Chisholm v. Georgia (1793)
Chisholm v. Georgia was one of the very first significant Supreme Court decisions. The details aren't that exciting, but the decision had a major impact on the development of the U.S. and the relationship between federal and state law. The first amendment added to the Constitution after the Bill of Rights was passed by the states due to this decision.
Alexander Chisholm sued Georgia for money owed by the state for Revolutionary War supplies delivered by Robert Farquhar (Chisholm was the executor of Farquhar's estate). The state declined to even respond to the lawsuit, claiming that as a sovereign state (an autonomous political entity) it couldn't be sued by an individual citizen. The Court ruled that the Constitution assigned the power to determine disputes between citizens and states to federal courts.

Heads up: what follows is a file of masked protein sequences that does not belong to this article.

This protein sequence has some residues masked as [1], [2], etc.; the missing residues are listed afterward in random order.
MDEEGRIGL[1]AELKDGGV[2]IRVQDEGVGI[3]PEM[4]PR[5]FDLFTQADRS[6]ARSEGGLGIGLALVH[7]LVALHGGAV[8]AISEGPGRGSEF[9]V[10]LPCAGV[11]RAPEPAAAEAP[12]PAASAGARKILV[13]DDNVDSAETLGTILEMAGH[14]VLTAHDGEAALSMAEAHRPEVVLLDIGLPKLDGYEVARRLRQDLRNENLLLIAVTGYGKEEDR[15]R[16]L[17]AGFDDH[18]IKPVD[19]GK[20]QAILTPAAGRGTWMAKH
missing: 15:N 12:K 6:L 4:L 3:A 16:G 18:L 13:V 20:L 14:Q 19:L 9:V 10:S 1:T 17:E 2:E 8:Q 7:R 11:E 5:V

It only took one year for the states to overrule the decision with the 11th Amendment, which states, in full, "The Judicial power of the United States shall not be construed to extend to any suit in law or equity, commenced or prosecuted against one of the United States by Citizens of another State, or by Citizens or Subjects of any Foreign State." The concept of "11th Amendment immunity" has since become a major cornerstone of U.S. law, coming into play when individuals have legal disagreements with a state government.